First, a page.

Rolling Out

Gail Bean is using her gifts to make an impact in entertainment

Actress knows how to walk into a room and make magic happen

Born and raised on the east side of Atlanta, Gail Bean always knew she was going to be special; she just had to put the time and work in, and that’s what she did. Bean has done what most people would love to achieve in their life in entertainment, perform at the highest capacity and win awards whiledoing so, and she’s looking to help the next generation achieve those goals, as well.

Bean spoke with rolling out about her career journey, what she would consider her superpower and advice for others in the entertainment industry.

How did you get into the mindset of playing Wanda in “Snowfall”?

I never judge any character. I’m always open and welcome to tell somebody’s story and I take it very seriously and try to tell it with as much empathy and humanity as I possibly can so it’s not made a mockery or satire. I broke it down to the basics of the humanity of Wanda, but also of the addiction to something, craving something, and showing how this could happen to anybody. I looked at personal experiences that I’ve witnessed firsthand from my family members because every single Black person in the world has been affected by the drug epidemic, so I did my research and I looked at documentaries like J is for Junkie, which came out of Atlanta.

I did interviews with people in LA who have lived through the ’80s, who experienced that and saw it firsthand, because all of the addicts that are in my family, by the time I was born they were already addicts, so I didn’t see or know how it happened. People who we haven’t seen, we sometimes don’t even look at them or even think that that could be us or empathize with them, and we don’t have a soft spot for them.

Why is it important to tell Black stories in shows and films?

I think it’s very major because representation matters. The “Power” universe just celebrated 10 years. That’s amazing and beautiful, and I love that 50 Cent has put so many Black people in another financial tax bracket. I think that is amazing. I love that Donald Glover does that. I love that Issa Rae does that. There are so many people like Gina Prince-Bythewood and Katori Hall who do it. We’re making names and giving people a whole nother world and introducing our stories that are real or fantasy and haven’t been told and deserve to be told. Again, it’s the visibility, and that’s what I think is the most important. Seeing the Black shows I came up with — like “The Wayans Bros.” “The Jamie Foxx Show”, “Martin”, “One on One”, “Moesha”, “A Different World,” and “In Living Color” — [is necessary] because they show us in totality.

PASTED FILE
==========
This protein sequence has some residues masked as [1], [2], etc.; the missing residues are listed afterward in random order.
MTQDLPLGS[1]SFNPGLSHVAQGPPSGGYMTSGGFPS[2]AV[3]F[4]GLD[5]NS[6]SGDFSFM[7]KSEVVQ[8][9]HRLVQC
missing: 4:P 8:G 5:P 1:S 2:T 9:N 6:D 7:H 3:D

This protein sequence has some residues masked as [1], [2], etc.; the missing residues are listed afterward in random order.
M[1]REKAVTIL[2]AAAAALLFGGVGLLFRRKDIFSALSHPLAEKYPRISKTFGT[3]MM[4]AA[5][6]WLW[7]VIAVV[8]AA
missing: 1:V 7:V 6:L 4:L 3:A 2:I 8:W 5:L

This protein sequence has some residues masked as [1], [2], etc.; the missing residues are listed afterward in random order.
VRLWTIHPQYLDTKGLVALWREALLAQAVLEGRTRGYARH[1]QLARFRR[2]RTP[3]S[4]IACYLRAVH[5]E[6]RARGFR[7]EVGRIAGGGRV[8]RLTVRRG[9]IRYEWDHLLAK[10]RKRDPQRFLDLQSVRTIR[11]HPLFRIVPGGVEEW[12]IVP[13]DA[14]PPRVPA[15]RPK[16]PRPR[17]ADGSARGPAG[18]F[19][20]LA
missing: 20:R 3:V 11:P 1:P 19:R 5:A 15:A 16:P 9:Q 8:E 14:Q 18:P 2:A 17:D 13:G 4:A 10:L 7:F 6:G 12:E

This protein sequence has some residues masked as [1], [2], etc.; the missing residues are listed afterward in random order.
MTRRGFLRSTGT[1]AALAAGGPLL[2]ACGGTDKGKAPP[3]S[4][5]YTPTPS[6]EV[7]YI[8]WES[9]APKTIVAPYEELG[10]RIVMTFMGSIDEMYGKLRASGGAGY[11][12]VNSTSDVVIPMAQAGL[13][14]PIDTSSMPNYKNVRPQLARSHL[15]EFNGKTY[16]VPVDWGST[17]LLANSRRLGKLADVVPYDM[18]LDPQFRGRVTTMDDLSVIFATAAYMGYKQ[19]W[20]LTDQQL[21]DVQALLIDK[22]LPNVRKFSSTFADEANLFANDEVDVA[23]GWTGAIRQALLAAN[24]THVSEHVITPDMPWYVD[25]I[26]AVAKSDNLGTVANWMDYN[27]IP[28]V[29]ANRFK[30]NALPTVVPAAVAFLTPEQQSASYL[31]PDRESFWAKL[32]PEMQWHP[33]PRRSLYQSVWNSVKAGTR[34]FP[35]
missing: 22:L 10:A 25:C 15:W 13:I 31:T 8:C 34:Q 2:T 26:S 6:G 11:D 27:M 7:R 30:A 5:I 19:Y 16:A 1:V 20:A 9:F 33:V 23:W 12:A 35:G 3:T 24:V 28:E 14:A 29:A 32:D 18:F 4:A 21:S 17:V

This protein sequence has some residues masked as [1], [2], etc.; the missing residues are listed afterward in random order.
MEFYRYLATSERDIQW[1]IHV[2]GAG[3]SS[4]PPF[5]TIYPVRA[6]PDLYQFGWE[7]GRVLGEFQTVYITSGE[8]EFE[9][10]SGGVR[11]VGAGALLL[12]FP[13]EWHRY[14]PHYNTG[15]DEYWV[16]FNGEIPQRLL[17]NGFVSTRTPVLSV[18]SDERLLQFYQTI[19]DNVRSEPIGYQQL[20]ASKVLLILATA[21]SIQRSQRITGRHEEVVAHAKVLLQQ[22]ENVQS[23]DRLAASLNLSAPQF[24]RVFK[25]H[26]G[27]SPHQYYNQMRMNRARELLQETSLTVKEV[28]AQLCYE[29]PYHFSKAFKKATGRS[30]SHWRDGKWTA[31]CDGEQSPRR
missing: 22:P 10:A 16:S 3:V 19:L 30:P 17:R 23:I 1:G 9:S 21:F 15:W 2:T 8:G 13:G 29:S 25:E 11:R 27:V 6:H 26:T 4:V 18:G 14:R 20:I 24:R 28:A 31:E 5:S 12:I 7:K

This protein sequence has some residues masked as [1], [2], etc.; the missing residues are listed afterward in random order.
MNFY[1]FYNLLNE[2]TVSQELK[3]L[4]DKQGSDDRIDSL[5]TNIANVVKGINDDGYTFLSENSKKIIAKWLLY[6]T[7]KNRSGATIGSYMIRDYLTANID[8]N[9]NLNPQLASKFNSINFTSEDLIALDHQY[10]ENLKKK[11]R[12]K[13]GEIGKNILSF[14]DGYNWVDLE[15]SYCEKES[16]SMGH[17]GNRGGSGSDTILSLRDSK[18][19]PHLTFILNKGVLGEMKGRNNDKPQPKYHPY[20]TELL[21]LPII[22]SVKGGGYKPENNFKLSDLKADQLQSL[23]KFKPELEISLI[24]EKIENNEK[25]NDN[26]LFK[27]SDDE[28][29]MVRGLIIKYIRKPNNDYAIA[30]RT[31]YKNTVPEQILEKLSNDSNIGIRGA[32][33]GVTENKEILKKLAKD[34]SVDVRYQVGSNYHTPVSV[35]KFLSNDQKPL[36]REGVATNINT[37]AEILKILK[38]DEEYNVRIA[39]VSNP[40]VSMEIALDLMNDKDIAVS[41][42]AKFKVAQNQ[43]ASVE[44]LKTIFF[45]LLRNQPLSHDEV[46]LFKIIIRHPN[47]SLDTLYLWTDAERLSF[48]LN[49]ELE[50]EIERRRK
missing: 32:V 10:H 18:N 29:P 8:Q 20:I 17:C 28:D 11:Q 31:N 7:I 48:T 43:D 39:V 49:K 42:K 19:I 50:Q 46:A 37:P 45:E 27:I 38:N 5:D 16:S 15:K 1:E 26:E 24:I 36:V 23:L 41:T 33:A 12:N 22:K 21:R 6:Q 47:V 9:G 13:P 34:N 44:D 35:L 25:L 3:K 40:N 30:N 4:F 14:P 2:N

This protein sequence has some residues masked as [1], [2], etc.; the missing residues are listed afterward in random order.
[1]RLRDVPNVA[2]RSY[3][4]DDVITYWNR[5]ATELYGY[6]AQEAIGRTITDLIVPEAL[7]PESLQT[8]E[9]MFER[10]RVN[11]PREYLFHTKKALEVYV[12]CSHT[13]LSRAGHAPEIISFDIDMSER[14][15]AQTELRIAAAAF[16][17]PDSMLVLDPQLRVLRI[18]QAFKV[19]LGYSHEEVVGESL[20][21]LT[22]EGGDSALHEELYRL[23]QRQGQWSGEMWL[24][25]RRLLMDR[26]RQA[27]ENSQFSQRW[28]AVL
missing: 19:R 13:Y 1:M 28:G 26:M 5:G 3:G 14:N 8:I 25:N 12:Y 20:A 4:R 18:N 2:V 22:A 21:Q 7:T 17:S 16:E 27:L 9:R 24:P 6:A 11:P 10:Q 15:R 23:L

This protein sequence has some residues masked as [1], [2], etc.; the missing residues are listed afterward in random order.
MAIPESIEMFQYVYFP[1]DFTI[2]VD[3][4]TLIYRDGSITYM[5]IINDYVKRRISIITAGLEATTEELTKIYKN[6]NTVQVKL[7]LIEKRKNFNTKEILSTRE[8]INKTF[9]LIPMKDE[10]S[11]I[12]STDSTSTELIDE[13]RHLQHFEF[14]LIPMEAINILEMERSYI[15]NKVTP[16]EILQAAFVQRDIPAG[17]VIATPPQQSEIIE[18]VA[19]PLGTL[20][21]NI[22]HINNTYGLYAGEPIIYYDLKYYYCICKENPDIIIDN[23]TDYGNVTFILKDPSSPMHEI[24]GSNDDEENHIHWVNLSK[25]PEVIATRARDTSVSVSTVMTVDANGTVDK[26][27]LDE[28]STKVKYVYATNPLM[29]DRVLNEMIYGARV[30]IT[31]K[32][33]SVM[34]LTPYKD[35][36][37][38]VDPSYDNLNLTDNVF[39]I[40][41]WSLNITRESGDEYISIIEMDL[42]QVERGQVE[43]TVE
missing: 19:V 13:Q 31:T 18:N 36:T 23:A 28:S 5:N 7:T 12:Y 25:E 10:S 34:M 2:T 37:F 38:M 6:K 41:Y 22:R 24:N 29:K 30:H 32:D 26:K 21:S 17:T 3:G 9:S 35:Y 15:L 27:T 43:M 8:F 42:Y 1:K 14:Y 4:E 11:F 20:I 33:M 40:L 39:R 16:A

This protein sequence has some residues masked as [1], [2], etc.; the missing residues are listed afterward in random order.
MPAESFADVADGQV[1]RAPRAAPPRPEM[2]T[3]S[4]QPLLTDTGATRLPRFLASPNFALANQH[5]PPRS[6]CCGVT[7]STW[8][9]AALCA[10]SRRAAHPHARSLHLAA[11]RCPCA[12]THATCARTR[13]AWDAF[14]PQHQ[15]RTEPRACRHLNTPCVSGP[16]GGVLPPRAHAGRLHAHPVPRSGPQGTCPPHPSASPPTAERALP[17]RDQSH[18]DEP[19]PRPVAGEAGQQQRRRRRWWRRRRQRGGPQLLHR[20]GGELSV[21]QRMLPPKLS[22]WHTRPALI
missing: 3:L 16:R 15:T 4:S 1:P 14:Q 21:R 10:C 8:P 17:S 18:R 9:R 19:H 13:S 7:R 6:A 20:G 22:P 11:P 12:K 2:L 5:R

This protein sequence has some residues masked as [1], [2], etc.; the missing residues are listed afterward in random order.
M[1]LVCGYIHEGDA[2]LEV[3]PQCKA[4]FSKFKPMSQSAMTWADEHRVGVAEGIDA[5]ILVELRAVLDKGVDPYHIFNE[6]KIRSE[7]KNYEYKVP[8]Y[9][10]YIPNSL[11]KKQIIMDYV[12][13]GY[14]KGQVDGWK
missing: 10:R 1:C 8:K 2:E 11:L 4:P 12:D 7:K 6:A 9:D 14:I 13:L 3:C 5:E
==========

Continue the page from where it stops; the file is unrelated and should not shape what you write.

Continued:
I think “Black Cake” is so amazing, because it’s Caribbean, and they haven’t been able to be represented other than like the Caribbean drug dealers or it’s the Caribbean housekeeper. Finally, we see something where not only are they on TV, or not only are they immigrants, but they made something of themselves because that is also their story. That encourages us to grow and become more. You may not be an actor and you may not write a show, but this is your life that’s being lived out on TV.

What would you consider your superpower?

I would consider my superpower my light. My ability to walk in the room and shine. They say light shines brightest in the dark, so my superpower will be my light.

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